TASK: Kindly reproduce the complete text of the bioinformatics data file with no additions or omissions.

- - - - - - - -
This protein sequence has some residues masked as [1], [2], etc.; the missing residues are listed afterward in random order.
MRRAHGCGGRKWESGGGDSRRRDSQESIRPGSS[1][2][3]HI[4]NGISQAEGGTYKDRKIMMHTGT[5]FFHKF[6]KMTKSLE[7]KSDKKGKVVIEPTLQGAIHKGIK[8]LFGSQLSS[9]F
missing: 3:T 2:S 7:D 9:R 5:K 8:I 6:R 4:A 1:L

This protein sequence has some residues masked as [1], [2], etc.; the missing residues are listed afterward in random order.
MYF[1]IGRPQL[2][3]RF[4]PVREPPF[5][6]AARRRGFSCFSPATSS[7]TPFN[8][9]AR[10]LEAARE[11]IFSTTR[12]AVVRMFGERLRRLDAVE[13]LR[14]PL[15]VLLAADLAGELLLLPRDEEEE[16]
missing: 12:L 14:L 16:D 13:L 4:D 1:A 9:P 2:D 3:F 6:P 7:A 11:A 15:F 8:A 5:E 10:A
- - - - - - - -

This protein sequence has some residues masked as [1], [2], etc.; the missing residues are listed afterward in random order.
MRRAHGCGGRKWESGGGDSRRRDSQESIRPGSS[1][2][3]HI[4]NGISQAEGGTYKDRKIMMHTGT[5]FFHKF[6]KMTKSLE[7]KSDKKGKVVIEPTLQGAIHKGIK[8]LFGSQLSS[9]F
missing: 3:T 2:S 7:D 9:R 5:K 8:I 6:R 4:A 1:L

This protein sequence has some residues masked as [1], [2], etc.; the missing residues are listed afterward in random order.
MYF[1]IGRPQL[2][3]RF[4]PVREPPF[5][6]AARRRGFSCFSPATSS[7]TPFN[8][9]AR[10]LEAARE[11]IFSTTR[12]AVVRMFGERLRRLDAVE[13]LR[14]PL[15]VLLAADLAGELLLLPRDEEEE[16]
missing: 12:L 14:L 16:D 13:L 4:D 1:A 9:P 2:D 3:F 6:P 7:A 11:A 15:F 8:A 5:E 10:A